Welcome to our character guide, focusing on Fire Emblem: Shadow Dragon characters. We’ll be breaking down each of the characters and their classes, and providing our verdicts on which of them deserve to be in your team!
We finally come down to the last group of characters on our list: The Cavaliers. It’s a class that has become synonymous with Fire Emblem itself, appearing in one form or another in every single title. In each they manage to make themselves essential, mainly down to their coverage of the weapon triangle and their immense movement range.
This title is no different of course, but with so many of them available for use, exactly who should you use? Who is the best Cavalier in Fire Emblem: Shadow Dragon?
Any players familiar with Shadow Dragon are unlikely to be surprised by Arran’s position in this list. He’s recruited in chapter 16 when you visit his village, though at the time you’ll want to consider if you prefer him or Samson, who resides in the adjacent village.
Unfortunately if you pick Arran, Samson too for that matter, what you’re getting is a very inferior unit. We understand that there are story reasons as to why, but that doesn’t stop him from being the absolute bottom of the barrel. His statistics are nowhere near good enough for a unit joining this late in the game, lagging behind almost all of your current units at the time and serving only to add another body to either the bench, or the death counter. You could maybe get some use out of reclassing him to a Dracoknight. Maybe.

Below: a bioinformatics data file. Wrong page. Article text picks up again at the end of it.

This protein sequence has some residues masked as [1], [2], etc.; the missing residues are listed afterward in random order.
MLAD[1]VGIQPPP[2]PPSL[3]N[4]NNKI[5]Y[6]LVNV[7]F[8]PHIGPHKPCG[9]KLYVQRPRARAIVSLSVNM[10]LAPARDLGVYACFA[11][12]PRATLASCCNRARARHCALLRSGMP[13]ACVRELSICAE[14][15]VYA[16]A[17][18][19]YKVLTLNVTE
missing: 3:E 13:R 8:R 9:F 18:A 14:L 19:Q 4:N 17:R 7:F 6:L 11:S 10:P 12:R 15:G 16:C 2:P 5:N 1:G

VERDICT: Nowhere near good enough and easily the worst Cavalier type in Fire Emblem: Shadow Dragon.
Midia falls into a similar category to Arran, though for somewhat differing reasons. She joins you in chapter 12 along with her merry band of prisoners, upon which you’ll be shown the most generic of Jagen replacements… Only 11 chapters after he joined. Her statistics are very similar to the old man, but she’s unfortunately missed out on being supremely useful for the preceding half of the game, meaning you’re left with a copy of the Paladin that joined you in chapter 1.
There really isn’t much more to it. Were she a Cavalier at level 10 or such then perhaps she could grow into a useful unit, at least making herself useful for the upcoming few chapters by being another body. Alas no, she’s resigned to her cause of being a 100% Jagen backup unit.
VERDICT: Bring her off the bench to recruit a Hero then drop her and never look back.
Two absolutely terrible units down and we’re making our way into the ‘possible’ category. By this we mean that you could use Vyland if you really, really want to. Maybe you like generic Cavaliers with lower than average base stats and growths, stranger things have happened.